That would soon change.

Beware the Ides of August.

Giffords entered the House chamber through a door on the Democratic side. Word spread throughout the room that she had appeared, prompting a climactic standing ovation from her colleagues and thunderous applause.

And then the fire drill hit upstairs.

Reporters went ape. Some dashed to the chamber to catch a glimpse of Giffords triumphant return. Some rushed out of the chamber to start hammering away on their laptops. Others loped downstairs to the second floor in hopes of seeing Giffords when she departed.

No one quite knew which was the best place to be, resulting in a major collision between several scribes.

"Giffords! Giffords! Giffords is here," shouted one reporter like a modern day Paul Revere.

Beware the Ides of August.

And then Vice President Biden arrived.

Biden had lurked around Capitol Hill all day. He spent a good chunk of the morning on the Senate side, chatting with Democratic senators. Then Biden was ensconced for close to three hours with House Democrats in the very room that could soon be named for Gabe Zimmerman. Many liberal Democrats felt Mr. Obama betrayed them by agreeing to the debt limit package. So the vice president needed to allay fears about the bill and get an earful from liberals.

Biden wasn't about to let an appearance by Giffords pass without seeing her on the House floor.

As President of the Senate, Biden makes routine appearances in the Senate chamber, sometimes presiding over close votes. As a senator, President Obama orchestrated a famous "victory lap" in the House chamber during a vote sequence the day after he all but sewed-up the nomination mathematically in 2008.

But it's rare to have a sitting president or vice president ever come to the House chamber at all, except for State the Union in January.

Now, everyone wanted to grab Biden and hear what he said to Giffords.

"I told her she's now a member of the cracked head club like me with two craniotomies," said Biden as a pack of reporters swelled in a Capitol corridor.

The debt ceiling vote was billed as the most-critical vote Congress would take in decades. But it was nearly an afterthought after it was trumped by Giffords and trumped by the vice president.

Rarely has one story so momentous pivoted so quickly, eclipsed by something more dramatic.

"Did Giffords vote?" someone asked.

She did.

For 678 roll call votes, the letters Y, N or P remained blank next to Giffords' name on the tally board above the dais in the House chamber. In fact, many noted that the House only needed 216 yeas to pass the debt bill rather than the traditional 218. There's a mathematical reason behind that. During that vote, there two vacancies in the House. One seat is newly open, held by former Rep. Anthony Weiner (D-NY). The other seat was once held by now-Sen. Dean Heller (R-NV). But everyone anticipated at least two absences. Rep. Maurice Hinchey (D-NY) is out due to health reasons. And no one expected Giffords to return any time soon. So 216 was the key number, not 218.

Beware the Ides of August.

At 7:06 pm Monday, the a green "Y" flashed on the board next to Giffords' name.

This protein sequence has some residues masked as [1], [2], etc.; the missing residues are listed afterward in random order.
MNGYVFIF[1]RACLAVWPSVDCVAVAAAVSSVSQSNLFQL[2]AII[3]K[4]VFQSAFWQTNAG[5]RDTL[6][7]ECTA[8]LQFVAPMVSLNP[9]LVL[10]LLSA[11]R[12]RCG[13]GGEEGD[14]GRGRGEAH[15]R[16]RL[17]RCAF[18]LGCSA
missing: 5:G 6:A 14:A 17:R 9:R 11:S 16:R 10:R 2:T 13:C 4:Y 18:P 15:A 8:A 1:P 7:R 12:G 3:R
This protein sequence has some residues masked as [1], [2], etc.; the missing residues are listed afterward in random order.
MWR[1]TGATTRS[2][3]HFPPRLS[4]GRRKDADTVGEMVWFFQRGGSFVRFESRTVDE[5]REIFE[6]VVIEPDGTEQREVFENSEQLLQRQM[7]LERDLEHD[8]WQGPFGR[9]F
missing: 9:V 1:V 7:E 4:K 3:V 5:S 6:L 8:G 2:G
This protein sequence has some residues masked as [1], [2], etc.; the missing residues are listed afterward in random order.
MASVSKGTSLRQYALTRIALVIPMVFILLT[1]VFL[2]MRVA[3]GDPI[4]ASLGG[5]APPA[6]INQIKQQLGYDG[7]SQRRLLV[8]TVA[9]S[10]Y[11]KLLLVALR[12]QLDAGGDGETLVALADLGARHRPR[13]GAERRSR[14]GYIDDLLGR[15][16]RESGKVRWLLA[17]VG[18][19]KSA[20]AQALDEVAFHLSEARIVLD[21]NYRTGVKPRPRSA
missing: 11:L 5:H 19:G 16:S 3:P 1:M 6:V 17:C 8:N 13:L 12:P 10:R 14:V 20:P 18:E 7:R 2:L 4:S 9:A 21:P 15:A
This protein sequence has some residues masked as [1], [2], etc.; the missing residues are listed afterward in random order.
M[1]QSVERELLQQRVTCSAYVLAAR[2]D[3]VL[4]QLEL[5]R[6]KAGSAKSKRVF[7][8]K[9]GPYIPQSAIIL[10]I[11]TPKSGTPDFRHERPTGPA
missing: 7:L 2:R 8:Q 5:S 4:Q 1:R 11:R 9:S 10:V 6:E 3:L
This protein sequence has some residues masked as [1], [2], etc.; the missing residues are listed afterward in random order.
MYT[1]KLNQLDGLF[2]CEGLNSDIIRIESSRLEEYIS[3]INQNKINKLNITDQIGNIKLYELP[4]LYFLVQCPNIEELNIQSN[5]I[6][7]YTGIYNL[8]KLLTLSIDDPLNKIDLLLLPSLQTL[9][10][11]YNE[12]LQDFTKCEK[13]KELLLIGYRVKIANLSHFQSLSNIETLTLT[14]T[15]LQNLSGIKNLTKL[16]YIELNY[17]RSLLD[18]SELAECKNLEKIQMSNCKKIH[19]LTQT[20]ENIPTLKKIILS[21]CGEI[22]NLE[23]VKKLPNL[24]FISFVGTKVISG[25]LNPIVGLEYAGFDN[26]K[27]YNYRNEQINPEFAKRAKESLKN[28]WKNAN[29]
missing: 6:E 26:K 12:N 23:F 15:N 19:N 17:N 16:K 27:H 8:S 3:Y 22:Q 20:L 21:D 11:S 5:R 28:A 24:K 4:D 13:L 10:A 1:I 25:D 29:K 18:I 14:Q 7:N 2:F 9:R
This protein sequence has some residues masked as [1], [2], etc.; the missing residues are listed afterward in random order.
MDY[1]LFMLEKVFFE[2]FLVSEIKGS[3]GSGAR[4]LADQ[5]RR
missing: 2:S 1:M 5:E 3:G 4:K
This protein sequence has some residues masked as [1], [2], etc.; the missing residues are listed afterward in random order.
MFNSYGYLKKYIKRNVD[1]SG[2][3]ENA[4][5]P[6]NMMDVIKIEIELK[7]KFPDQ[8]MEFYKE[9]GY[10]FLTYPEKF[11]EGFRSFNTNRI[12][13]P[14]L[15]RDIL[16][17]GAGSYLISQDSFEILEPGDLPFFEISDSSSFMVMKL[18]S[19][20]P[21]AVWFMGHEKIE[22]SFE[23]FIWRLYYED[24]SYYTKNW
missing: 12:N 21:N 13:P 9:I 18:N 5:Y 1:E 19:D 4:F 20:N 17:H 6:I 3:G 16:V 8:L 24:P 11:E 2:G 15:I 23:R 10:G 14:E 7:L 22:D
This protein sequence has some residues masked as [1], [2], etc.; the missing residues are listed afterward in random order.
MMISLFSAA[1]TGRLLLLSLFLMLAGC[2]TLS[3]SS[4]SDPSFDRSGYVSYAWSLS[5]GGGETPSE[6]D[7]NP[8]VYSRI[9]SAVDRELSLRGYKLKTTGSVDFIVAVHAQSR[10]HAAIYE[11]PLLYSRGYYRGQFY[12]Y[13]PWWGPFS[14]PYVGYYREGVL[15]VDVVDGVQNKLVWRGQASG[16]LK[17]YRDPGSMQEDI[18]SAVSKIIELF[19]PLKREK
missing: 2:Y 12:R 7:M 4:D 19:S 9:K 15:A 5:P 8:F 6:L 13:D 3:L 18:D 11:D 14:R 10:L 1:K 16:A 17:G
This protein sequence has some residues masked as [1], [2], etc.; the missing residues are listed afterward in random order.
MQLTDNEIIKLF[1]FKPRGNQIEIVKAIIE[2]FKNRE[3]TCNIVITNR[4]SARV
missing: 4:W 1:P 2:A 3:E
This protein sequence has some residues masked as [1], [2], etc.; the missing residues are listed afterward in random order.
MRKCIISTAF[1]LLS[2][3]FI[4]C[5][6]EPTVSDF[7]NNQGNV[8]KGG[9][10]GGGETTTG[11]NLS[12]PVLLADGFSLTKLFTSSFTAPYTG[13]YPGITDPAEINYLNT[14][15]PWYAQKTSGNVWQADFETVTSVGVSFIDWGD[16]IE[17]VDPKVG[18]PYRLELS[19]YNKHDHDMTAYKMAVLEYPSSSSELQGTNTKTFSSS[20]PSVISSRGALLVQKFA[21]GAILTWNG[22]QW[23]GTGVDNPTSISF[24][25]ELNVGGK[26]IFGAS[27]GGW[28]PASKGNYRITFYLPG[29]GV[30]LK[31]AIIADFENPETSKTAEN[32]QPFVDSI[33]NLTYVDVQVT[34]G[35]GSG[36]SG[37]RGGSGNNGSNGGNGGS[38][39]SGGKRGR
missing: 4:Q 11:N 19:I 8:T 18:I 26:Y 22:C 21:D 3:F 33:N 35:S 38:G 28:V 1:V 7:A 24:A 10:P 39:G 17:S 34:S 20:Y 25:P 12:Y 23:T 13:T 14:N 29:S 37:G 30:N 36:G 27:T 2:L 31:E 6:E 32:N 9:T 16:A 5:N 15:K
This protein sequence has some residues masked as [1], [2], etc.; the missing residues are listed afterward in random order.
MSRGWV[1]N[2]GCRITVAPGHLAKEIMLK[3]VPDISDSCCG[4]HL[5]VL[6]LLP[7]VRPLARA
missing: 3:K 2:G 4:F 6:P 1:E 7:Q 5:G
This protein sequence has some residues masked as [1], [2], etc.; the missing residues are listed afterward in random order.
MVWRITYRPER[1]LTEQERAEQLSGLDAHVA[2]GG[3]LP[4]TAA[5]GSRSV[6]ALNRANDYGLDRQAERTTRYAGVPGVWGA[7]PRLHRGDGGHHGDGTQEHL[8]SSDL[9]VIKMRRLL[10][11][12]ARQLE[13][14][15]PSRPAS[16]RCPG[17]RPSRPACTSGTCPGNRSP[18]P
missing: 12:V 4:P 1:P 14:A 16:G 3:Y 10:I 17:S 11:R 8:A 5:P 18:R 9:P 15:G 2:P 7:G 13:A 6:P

"It was above and beyond the call of duty," said House Minority Leader Nancy Pelosi (D-CA) to a throng of reporters massing in a hallway just outside the chamber. "She's a heroine. An inspiration."

It is still just early August. So beware. A lot more can unfold under the Capitol Dome between now and September.

The Senate approved the debt ceiling hike early Tuesday afternoon and President Obama quickly signed it into law. A few hours later, Moody's affirmed the AAA credit rating of the federal government, but cautioned it still had Washington on a "negative" watch for default.

But Congress was so past all of that Tuesday afternoon. Sens. Barbara Boxer (D-CA) and Ben Cardin (D-MD) took to the floor to try to force a short-term extension of money for the Federal Aviation Administration (FAA). Sen. Tom Coburn (R-OK) immediately blocked that. Then Coburn tried to move a bill that the House already approved to keep the FAA operating. In turn, Boxer blocked Coburn.

By nightfall, it was clear no one could broach the impasse. Press releases and barbs flew about the FAA. Democrats blamed Republicans and the tea party. Republicans blamed Democrats, their allegiance to labor unions and "pork."

The issue is resolved now. But as soon as the debt ceiling bill was off the Senate floor, the headline flipped again, like someone flicking a switch.

Beware the Ides of August.

On Friday night, S&P announced that despite the efforts of lawmakers to avoid a default, it was still downgrading the federal government's credit rating to AA+, a notch below AAA.

"Clearly what we have done so far is not enough," said Sen. Richard Burr (R-NC) in a statement.

Rep. Jack Kingston (R-GA) called on Congressional leaders to reconvene the House and Senate to solve the crisis.

And by Saturday morning, the story changed again.

31 U.S. service members were killed when the Taliban blew a NATO chopper out of the sky with a rocket-propelled grenade.

In nearly a decade of fighting, it was the deadliest day in the war in Afghanistan.

Beware the Ides of August.

- Fox's Trish Turner contributed to this report.